Hungary’s ruling Fidesz party’s plan to extend the existing telecommunications tax to Internet usage recently have provoke the biggest anti-government protests of the past four years. With the plans announced on the 21 October, the Facebook page ‘Szazezren az internet ado ellen’ (Hundred Thousand Against the Internet Tax) organised their first demonstration on the 26th, followed by a second one on the 28th, both mobilising tens of thousands of people. And the scale of the protests is not the only factor that made them unique—the government’s response to them was unprecedented as well. On the 31 October, Prime Minister Viktor Orban declared that the “tax in its current form cannot be introduced.” At first glance, this turn of events marks a victory for the crowds and acts as the first example of Fidesz having to back down on a plan because of the extent of public discontent it caused. However, these protests were about more than a tax proposal; they unified people against the government in general, with many of the marchers throwing old computers at Fidesz’ headquarters at the end of the first protest. The question that remains is whether or not this unity can be preserved. With Hungary’s opposition in disarray and Fidesz enjoying solid support for the last four years, can these events show the emergence of a new, anti-government power?
There are several reasons why the proposed bill could unite so many Hungarians across social and generational groups, starting with the far-reaching consequences the tax would have had. The government initially set the tax to be 150FT (£0.40) per gigabyte of Internet traffic, later introducing a cap of 700FT/month for home users and 5000FT/month for business users. They emphasised that Internet service providers, rather than subscribers, were to pay the tax according to the bill. It is not hard to see the flaws in this argument, however; service providers themselves said that they would directly be passing the losses caused by the tax onto their customers. Ironically, the Prime Minister declared that the revenues from the new tax would enable “every household to have Internet access by 2018”, disregarding the fact that the primary issue is not the possibility of, but rather the demand for Internet. Given the price of the service, people living in more deprived regions are already unable to pay for it and even a small increase in the cost would worsen their situation. The effects are unavoidable: taxing the internet means limiting access to a central tool of education, commerce and information in general, ultimately putting the brakes on the country’s growth in the long term.
Threatening access to a symbol of western values and development largely contributed to the general discontent, and resulted in the participation of those who might not have been affected by a price increase. Although it is easy to understand the reasons behind the extent of mobilisation, it remains remarkable that the scandals of the past years, while comparable in scale, never managed to unite such a large crowd. Focussing only on the past few months, Barack Obama listed Hungary together with Egypt, Venezuela, Russia, China and Azerbaijan as countries where civil society is in danger, referring to the government’s investigation of foreign-funded NGOs. Viktor Orban claimed that these organisations, receiving money from the Norwegian Civil Fund, were acting as “foreign agents”, while the NGOs denied any wrongdoing, stating that Fidesz’ goal is only to muzzle them. Another area of confrontation between Washington and Budapest was the recent diplomatic scandal, including the ban of six Hungarian state officials and businessmen from the United States, due to allegations of corruption. The list of the officials includes the head of the tax authority, Ildiko Vida, and several of her colleagues. According to U.S. Charge d’Affaires André Goodfriend, corruption was a symptom of the weakening of Hungary’s democratic institutions and called the ban a warning to Budapest. These facts, coupled with Mr. Orban’s declaration in a speech in July, calling for the building of an “illiberal democracy” following the lead of countries such as Russia and China as ideal systems, raised concerns in many Hungarians in the opposition.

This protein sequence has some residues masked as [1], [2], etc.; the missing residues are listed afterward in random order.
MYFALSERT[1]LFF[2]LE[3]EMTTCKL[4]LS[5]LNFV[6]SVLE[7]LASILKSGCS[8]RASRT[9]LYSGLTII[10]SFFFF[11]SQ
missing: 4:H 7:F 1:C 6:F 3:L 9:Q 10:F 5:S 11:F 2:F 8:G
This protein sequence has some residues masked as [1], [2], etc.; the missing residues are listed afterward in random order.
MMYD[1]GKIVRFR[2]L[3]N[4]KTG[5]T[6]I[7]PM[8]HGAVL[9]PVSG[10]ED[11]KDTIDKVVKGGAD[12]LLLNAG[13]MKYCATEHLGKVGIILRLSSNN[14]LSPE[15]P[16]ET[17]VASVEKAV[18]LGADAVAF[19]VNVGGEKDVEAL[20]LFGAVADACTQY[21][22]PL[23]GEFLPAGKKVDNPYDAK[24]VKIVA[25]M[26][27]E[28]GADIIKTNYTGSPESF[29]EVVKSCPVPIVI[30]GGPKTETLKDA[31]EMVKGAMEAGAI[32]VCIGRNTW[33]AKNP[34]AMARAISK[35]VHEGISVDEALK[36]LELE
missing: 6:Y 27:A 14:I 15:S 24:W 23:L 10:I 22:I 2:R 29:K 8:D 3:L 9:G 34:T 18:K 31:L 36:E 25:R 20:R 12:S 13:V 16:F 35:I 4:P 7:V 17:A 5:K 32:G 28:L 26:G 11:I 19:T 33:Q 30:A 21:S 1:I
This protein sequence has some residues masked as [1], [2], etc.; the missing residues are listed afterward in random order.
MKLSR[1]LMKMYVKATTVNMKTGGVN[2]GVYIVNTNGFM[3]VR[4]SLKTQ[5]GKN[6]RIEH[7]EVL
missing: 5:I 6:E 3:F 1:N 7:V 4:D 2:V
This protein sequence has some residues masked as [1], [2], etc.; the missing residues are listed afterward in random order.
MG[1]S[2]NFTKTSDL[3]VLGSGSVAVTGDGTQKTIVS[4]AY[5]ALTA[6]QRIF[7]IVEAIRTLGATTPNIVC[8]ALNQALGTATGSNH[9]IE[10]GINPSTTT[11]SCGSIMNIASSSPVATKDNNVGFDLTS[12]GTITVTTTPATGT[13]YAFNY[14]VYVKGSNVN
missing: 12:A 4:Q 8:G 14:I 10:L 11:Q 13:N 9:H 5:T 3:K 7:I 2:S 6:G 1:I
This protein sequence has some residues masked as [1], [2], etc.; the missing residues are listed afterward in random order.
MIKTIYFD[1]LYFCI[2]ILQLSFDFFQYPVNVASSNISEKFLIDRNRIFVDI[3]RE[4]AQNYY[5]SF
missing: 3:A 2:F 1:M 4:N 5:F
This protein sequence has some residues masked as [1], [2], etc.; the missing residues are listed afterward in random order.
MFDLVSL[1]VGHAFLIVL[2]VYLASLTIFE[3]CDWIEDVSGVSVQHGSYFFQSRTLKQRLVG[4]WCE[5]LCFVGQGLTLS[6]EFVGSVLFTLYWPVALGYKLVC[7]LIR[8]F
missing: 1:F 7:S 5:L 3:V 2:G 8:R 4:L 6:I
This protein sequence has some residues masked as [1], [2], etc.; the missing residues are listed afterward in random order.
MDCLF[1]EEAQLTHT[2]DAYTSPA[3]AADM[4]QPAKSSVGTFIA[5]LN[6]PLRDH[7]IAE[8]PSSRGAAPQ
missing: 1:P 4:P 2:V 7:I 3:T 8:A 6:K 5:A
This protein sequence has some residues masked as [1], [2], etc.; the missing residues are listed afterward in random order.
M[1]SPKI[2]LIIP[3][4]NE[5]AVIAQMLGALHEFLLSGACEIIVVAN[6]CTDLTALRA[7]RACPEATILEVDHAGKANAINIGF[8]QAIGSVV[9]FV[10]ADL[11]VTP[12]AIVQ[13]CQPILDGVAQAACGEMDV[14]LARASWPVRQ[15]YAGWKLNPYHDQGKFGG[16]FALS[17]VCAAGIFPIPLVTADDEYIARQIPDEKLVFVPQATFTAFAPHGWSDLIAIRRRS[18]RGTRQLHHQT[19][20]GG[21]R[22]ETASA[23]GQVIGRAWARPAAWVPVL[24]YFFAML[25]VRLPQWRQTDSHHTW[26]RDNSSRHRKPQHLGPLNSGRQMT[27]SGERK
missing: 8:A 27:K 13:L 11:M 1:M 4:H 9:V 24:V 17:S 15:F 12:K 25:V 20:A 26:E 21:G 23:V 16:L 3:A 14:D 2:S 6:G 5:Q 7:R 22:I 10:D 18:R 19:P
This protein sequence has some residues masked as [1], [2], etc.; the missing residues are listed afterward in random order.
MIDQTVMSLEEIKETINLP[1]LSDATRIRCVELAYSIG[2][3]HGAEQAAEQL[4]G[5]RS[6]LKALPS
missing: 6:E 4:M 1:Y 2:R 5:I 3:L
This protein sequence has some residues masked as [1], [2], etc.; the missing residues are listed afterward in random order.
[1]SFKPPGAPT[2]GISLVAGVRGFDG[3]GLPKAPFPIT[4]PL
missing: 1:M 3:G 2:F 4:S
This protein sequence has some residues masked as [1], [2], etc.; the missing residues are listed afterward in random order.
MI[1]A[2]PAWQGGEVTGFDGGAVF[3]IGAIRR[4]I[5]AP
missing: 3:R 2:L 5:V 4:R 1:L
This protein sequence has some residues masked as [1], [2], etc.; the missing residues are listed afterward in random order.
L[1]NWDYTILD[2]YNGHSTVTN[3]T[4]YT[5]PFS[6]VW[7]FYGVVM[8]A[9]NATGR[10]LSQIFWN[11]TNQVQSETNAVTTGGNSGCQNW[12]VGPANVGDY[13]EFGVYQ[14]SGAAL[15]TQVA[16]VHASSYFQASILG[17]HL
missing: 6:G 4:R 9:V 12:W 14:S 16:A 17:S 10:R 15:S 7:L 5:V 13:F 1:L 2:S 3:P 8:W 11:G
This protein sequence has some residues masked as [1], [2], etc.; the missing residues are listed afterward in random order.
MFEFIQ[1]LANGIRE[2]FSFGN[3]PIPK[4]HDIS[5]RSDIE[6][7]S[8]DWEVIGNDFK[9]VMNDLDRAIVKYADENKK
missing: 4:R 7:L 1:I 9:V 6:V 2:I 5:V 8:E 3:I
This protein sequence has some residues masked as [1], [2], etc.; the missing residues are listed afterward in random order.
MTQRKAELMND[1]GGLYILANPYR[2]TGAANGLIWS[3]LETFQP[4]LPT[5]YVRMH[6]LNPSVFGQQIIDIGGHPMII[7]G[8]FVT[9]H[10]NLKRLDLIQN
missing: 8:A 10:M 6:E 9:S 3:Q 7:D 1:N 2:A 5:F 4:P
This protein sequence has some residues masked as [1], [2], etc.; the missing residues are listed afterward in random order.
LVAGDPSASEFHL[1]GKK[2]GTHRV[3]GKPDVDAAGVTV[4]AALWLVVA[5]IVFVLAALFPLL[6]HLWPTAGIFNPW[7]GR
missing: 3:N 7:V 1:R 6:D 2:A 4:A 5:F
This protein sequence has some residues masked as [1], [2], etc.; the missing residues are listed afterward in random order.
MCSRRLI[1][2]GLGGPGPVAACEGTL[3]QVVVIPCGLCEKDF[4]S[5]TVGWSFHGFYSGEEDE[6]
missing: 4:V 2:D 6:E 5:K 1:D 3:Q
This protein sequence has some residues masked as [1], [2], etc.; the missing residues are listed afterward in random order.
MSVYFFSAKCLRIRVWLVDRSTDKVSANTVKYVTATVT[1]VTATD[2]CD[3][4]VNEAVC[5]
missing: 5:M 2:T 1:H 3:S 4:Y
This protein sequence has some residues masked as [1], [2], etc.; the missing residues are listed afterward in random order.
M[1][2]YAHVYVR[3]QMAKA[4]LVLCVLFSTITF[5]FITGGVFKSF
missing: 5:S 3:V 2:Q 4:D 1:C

However, none of these government actions in themselves could create the upheaval that the plan of the Internet tax did. By shelving the tax, Viktor Orban achieved a double goal; first, he showed his critics that he can be more flexible than they had assumed. “We are not Communists. We don’t go against the will of the people”, he claimed, after cancelling the tax, aiming to show that the comparisons between Fidesz and the old Hungarian Socialist Workers’ Party have no legitimacy. Secondly, he also deprived his opponents of a valuable unifying cause. While keeping the option of another protest against the tax (in case its idea is considered by the government again), the leaders of the first demonstrations are trying to find new themes that would be able to mobilise the same amount of people. Another protest, demanding the dismissal of Ildiko Vida (who refuses to step down, denying all charges of corruption), was already held on the 9 November and managed to get at least five thousand people on the streets. At this event, the organisers talked about the necessity of creating a new power in the opposition, which would one day be able to govern the country. The ambition to establish a movement on the left is clear – whether this will be able to maintain its current force and perhaps form into a party remains the question for the future.